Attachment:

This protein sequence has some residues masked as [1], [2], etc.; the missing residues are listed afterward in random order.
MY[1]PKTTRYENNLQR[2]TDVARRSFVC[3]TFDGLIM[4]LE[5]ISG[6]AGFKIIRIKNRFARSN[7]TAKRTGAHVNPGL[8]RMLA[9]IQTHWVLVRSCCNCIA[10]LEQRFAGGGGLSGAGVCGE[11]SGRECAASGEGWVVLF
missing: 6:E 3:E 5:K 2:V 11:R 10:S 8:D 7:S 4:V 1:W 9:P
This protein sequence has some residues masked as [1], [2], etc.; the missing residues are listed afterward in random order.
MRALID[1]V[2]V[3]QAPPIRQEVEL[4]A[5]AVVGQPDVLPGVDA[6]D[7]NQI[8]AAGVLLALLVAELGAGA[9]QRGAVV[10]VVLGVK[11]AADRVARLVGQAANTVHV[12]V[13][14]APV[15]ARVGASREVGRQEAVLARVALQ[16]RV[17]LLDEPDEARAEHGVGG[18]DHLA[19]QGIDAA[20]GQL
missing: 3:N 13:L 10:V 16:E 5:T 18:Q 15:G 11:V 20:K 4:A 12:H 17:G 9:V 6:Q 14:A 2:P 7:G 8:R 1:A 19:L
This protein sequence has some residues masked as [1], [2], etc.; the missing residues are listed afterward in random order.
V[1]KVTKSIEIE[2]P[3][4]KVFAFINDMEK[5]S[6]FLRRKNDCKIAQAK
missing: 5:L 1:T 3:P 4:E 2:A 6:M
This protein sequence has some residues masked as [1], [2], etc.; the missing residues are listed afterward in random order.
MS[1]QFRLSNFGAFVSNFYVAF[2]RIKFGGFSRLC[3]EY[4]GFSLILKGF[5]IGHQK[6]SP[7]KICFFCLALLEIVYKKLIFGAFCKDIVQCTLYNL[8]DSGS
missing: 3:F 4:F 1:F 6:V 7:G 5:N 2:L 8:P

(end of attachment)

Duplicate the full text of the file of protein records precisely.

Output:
This protein sequence has some residues masked as [1], [2], etc.; the missing residues are listed afterward in random order.
MY[1]PKTTRYENNLQR[2]TDVARRSFVC[3]TFDGLIM[4]LE[5]ISG[6]AGFKIIRIKNRFARSN[7]TAKRTGAHVNPGL[8]RMLA[9]IQTHWVLVRSCCNCIA[10]LEQRFAGGGGLSGAGVCGE[11]SGRECAASGEGWVVLF
missing: 6:E 3:E 5:K 2:V 11:R 10:S 8:D 7:S 4:V 1:W 9:P
This protein sequence has some residues masked as [1], [2], etc.; the missing residues are listed afterward in random order.
MRALID[1]V[2]V[3]QAPPIRQEVEL[4]A[5]AVVGQPDVLPGVDA[6]D[7]NQI[8]AAGVLLALLVAELGAGA[9]QRGAVV[10]VVLGVK[11]AADRVARLVGQAANTVHV[12]V[13][14]APV[15]ARVGASREVGRQEAVLARVALQ[16]RV[17]LLDEPDEARAEHGVGG[18]DHLA[19]QGIDAA[20]GQL
missing: 3:N 13:L 10:V 16:E 5:T 18:Q 15:G 11:V 20:K 4:A 12:H 17:G 9:V 6:Q 14:A 2:P 7:G 8:R 1:A 19:L
This protein sequence has some residues masked as [1], [2], etc.; the missing residues are listed afterward in random order.
V[1]KVTKSIEIE[2]P[3][4]KVFAFINDMEK[5]S[6]FLRRKNDCKIAQAK
missing: 5:L 1:T 3:P 4:E 2:A 6:M
This protein sequence has some residues masked as [1], [2], etc.; the missing residues are listed afterward in random order.
MS[1]QFRLSNFGAFVSNFYVAF[2]RIKFGGFSRLC[3]EY[4]GFSLILKGF[5]IGHQK[6]SP[7]KICFFCLALLEIVYKKLIFGAFCKDIVQCTLYNL[8]DSGS
missing: 3:F 4:F 1:F 6:V 7:G 5:N 2:L 8:P